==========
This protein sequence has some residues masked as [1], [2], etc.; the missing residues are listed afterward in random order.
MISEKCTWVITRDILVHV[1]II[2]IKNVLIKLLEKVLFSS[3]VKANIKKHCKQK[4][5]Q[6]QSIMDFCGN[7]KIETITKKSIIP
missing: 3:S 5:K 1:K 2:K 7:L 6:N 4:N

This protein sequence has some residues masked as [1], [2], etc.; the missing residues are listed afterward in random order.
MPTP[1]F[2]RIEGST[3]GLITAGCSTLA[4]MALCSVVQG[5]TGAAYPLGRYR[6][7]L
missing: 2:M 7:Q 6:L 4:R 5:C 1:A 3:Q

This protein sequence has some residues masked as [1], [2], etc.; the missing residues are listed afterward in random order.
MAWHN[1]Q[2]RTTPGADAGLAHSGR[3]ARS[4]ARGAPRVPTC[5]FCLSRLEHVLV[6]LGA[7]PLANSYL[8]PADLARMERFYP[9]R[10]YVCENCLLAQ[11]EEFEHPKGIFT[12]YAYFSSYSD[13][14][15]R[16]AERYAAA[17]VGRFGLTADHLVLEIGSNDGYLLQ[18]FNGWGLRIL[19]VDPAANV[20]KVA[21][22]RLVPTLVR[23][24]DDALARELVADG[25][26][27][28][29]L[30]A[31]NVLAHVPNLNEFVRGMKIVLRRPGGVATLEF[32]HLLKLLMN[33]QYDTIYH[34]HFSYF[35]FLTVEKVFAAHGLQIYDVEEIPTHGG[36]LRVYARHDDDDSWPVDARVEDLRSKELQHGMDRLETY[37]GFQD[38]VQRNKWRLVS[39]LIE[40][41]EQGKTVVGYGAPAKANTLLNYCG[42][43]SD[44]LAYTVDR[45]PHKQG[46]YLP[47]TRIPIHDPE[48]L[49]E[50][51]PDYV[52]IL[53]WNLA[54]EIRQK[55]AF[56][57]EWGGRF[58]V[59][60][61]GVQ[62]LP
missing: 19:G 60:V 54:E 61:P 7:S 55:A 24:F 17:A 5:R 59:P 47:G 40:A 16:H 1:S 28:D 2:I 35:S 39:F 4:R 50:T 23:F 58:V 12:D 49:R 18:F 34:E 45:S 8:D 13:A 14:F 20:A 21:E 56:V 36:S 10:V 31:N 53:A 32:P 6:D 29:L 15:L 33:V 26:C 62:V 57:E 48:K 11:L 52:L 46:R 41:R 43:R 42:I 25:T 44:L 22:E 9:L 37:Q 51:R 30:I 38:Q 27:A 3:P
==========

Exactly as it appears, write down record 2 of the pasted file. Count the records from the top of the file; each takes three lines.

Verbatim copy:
This protein sequence has some residues masked as [1], [2], etc.; the missing residues are listed afterward in random order.
MPTP[1]F[2]RIEGST[3]GLITAGCSTLA[4]MALCSVVQG[5]TGAAYPLGRYR[6][7]L
missing: 2:M 7:Q 6:L 4:R 5:C 1:A 3:Q